All this rain and warm water temperatures has slowed the snook bite a bit, but on days with a good tidal flow first thing in the morning, it hasn’t been all that bad. It just takes a little extra chumming to get the action going.

As for redfish, they’re starting to be a little more predicable lately. At least now, when I target them around certain oyster beds, I can expect them to be there. Then again, some days I really must chum excessively to get them to eat.

Bottom line. This time of year, fish can get very lethargic due to the sauna like conditions. But, if you have your live well loaded by 7am and chum non-stop all day. You will dramatically increase the amount and quality of the fish you catch.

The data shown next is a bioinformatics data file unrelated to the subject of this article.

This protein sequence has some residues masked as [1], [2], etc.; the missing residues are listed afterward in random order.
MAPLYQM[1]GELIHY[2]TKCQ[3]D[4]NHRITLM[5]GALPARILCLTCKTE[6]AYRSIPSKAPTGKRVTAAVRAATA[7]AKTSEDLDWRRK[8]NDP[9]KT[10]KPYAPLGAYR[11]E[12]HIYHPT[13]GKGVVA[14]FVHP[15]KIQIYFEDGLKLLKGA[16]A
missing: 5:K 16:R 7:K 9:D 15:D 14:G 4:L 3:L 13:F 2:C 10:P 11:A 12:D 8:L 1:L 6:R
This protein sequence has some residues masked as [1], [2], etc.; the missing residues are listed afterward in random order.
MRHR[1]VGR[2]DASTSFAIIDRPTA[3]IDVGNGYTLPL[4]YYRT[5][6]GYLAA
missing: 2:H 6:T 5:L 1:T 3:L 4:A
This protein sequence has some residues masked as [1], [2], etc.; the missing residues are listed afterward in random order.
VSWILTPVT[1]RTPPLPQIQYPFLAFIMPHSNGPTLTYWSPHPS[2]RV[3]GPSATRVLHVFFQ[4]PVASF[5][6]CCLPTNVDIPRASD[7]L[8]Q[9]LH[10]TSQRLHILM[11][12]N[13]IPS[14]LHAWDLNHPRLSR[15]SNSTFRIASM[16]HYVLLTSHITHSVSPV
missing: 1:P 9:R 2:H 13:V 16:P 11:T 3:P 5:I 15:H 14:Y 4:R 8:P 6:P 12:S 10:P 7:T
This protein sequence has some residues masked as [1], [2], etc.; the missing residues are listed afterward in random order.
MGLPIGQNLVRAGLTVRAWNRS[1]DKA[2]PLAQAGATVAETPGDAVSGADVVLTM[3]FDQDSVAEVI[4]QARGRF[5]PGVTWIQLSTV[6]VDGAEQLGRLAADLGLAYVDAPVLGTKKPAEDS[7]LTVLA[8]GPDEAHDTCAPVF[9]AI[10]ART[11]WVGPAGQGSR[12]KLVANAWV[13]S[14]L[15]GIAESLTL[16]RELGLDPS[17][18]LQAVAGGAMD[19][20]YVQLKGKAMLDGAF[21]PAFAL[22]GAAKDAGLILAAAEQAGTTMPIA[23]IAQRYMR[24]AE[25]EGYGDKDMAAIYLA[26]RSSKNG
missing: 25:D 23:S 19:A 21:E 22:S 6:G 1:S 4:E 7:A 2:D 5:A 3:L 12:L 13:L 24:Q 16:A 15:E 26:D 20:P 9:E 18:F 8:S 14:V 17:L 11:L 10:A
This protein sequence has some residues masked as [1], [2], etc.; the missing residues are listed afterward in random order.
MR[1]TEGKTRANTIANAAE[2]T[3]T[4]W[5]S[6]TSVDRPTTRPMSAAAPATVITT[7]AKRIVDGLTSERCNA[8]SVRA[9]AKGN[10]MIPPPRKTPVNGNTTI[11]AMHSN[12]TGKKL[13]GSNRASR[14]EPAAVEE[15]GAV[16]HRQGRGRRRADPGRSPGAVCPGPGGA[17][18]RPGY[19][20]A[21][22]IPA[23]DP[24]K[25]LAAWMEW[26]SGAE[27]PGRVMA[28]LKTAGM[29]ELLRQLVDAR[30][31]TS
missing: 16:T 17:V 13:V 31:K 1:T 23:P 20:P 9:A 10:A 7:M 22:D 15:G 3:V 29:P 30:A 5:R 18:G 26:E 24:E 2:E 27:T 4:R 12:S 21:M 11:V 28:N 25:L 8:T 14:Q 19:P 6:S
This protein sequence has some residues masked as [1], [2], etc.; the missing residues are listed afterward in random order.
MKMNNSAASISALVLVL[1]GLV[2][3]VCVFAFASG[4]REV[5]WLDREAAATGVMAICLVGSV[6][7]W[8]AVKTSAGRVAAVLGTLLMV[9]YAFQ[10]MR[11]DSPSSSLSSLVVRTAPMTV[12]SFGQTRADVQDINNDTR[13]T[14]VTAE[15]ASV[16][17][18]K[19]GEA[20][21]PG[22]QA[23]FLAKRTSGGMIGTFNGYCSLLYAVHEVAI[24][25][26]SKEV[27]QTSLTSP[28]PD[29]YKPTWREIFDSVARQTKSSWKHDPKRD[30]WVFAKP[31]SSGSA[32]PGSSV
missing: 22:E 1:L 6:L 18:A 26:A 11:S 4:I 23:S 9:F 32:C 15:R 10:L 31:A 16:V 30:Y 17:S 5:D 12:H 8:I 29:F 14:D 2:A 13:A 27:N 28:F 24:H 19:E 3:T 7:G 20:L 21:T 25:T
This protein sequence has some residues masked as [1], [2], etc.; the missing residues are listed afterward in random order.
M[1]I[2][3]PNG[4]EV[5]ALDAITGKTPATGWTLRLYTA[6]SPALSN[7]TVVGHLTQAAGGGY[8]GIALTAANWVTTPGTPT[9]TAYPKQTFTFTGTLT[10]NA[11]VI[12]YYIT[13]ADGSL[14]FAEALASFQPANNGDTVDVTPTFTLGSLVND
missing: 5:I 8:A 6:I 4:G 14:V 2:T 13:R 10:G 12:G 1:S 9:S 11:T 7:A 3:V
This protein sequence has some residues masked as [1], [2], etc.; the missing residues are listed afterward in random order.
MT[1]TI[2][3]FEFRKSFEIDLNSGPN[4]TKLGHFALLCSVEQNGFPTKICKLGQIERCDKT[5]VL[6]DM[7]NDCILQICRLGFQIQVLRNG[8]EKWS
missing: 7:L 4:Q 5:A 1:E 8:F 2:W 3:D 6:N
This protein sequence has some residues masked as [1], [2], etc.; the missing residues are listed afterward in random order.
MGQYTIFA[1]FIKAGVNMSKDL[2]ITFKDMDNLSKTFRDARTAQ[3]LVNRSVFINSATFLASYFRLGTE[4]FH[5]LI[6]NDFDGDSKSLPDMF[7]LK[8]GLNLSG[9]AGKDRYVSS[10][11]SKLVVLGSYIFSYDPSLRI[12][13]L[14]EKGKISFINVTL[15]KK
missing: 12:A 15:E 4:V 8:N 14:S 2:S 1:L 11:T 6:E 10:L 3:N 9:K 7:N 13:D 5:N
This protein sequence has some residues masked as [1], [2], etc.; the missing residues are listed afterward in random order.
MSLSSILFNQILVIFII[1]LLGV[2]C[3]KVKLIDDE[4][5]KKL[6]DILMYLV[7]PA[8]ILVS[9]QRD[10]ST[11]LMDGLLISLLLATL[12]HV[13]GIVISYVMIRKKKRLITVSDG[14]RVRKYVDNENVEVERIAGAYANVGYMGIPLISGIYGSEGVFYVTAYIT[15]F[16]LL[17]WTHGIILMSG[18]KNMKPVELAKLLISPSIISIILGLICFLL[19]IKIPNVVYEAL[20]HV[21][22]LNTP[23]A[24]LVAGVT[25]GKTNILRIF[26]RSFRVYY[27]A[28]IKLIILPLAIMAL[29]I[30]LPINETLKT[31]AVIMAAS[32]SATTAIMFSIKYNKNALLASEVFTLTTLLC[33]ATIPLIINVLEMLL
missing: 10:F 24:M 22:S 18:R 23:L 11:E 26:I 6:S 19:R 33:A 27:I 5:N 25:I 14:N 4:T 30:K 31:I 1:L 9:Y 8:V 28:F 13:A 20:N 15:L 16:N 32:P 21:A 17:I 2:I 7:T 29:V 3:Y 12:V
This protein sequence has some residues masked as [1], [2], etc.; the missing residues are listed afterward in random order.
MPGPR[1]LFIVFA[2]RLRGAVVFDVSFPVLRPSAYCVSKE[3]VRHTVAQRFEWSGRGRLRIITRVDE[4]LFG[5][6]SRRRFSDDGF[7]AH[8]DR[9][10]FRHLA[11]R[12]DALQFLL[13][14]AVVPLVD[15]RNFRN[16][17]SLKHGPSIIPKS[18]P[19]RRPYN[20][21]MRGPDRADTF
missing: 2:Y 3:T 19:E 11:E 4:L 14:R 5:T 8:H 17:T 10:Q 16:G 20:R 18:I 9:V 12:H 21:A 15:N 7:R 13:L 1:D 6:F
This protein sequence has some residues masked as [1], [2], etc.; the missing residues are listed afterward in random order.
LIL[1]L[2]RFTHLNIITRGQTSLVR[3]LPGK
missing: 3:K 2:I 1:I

Featured Photo: The only dead fish, clients are seeing up my way are in my FISH BOX! Here’s a typical summer mix of mangrove snapper, Spanish mackerel, trout and redfish.

Usually, I get too busy to write fishing reports as often as I’d like, so, if you’re interested in seeing my most recent post, please like my https://www.facebook.com/AfishionadoGuideServices/, Facebook Page to receive updates. For charter reservations call/text Wade at <a href=”tel:813-286-3474″>813-286-3474</a>.

Flexibility is The Key to Success!

I often say, “Despite having to catch bait, guiding is an awesome job.” If you had to get out of bed every morning at 3:00 to 3:30am, to have enough time to hit the water and catch bait before you pick up 7:30 am charter with a welcoming smile, you’d understand. That being said, it’s important not to overload your live-well with bait during the summer months, unless you want to risk it dying.